“You will be teaching your child a life-long skill, and it will make back-to-school shopping more fun for everyone,” Stroud said.
4. Watch Out for Big Sales on Small Items
Have you ever noticed during back-to-school season stores usually welcome you with a big display of heavily discounted pencils, pens, and papers?
Chou says this is a common tactic used by retailers to get you in the buying mood and, hopefully, lure you into other parts of the store where you’ll spend more money.
If you aren’t going to the store with a specific list of items to buy, there’s a good chance you haven’t researched fair prices on items in other parts of the store.
Let’s say you go to Target because you found out they have the best deals on pens and pencils, which happen to be right at the front of the store.
After you load up on the small stuff you shop around for items you didn’t anticipate buying.
There’s a good chance that back when you were planning your budget, you didn’t include those items on your list and didn’t comparison shop ahead of time.
“The retail store’s main goal is to lure you into the store to buy everything else you need at higher prices,” Chou said. “The more banners, flashy store signs and pretty colors you see, the more you’ll spend.”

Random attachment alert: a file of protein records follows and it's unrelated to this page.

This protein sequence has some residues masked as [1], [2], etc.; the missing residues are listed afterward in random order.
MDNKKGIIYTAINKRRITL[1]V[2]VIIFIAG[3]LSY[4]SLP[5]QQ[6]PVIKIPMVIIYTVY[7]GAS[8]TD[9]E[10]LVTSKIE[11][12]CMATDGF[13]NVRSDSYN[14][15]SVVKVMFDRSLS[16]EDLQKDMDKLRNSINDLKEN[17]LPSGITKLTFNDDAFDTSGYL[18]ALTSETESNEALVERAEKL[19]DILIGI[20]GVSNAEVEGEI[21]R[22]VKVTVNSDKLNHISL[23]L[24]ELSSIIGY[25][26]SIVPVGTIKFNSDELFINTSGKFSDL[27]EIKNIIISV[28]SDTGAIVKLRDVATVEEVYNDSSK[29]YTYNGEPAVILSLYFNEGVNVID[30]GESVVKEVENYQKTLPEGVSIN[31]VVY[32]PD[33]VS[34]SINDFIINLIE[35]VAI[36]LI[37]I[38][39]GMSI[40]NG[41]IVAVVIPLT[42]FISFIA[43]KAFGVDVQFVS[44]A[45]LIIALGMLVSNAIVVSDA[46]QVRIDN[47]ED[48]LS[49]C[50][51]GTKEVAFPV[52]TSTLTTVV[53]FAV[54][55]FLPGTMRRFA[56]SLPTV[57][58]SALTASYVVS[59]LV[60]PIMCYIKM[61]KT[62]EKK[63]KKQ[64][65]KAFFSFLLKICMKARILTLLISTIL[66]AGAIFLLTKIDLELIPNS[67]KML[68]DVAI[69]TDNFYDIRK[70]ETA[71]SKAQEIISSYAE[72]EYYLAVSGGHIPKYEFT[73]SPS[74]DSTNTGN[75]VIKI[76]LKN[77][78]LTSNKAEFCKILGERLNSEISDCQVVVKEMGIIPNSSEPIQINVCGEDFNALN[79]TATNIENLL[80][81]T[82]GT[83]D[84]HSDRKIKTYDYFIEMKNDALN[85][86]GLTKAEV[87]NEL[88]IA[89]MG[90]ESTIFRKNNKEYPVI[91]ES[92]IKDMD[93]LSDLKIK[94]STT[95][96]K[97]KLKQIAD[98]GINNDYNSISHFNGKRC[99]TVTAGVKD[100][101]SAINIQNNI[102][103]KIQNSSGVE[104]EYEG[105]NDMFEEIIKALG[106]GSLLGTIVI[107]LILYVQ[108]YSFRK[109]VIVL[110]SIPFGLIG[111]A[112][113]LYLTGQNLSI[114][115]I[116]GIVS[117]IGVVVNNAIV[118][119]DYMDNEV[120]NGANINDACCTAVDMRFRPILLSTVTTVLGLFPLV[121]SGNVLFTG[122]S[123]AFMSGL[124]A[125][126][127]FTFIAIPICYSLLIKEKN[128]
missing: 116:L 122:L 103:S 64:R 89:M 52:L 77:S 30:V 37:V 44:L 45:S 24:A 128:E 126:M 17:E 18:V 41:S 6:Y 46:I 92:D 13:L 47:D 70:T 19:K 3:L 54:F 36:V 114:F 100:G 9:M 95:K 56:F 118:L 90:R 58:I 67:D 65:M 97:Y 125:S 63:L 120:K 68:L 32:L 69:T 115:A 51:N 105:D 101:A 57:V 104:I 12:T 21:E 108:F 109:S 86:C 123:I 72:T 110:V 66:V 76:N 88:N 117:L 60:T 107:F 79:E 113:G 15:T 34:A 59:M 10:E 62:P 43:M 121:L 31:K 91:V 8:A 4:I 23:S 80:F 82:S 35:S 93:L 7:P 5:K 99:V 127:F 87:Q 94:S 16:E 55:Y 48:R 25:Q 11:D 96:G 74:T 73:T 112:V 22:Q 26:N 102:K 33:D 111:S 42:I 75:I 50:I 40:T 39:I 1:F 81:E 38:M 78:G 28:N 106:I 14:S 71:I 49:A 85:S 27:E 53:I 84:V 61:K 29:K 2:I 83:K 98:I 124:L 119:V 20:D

5. Tiered Online Offers Aren’t Always a Good Value
One of the classic retail tactics you’ll see at certain stores’ websites is tiered savings. For example, if you spend $100, you can get $25 off your purchase and if you spend $200, you can get $50.
At face value, this looks like a great deal. What many back-to-school shoppers fail to realize is that this is just another way of a website getting you to spend money on items that may be cheaper somewhere else.
If one of these websites catches your interest, take a minute to browse through their inventory. Pay special attention to the prices of the items you have on your shopping list. Are they a little higher than what you’ve seen on other sites?
If that’s the case, it may not be worth it to spend more just to get free shipping or to get that $25-off-$100 deal you saw.
“If you only need a $25 backpack, that’s an extra $25 to $75 they’re earning off you by employing this tactic,” Chou said.
6. Buy Computers on Black Friday and Cyber Monday
Retailers may have a few sales on laptops as the school year approaches. However, there’s a good chance those sales aren’t going to match the discounts and clearance prices you’ll see on Black Friday or Cyber Monday.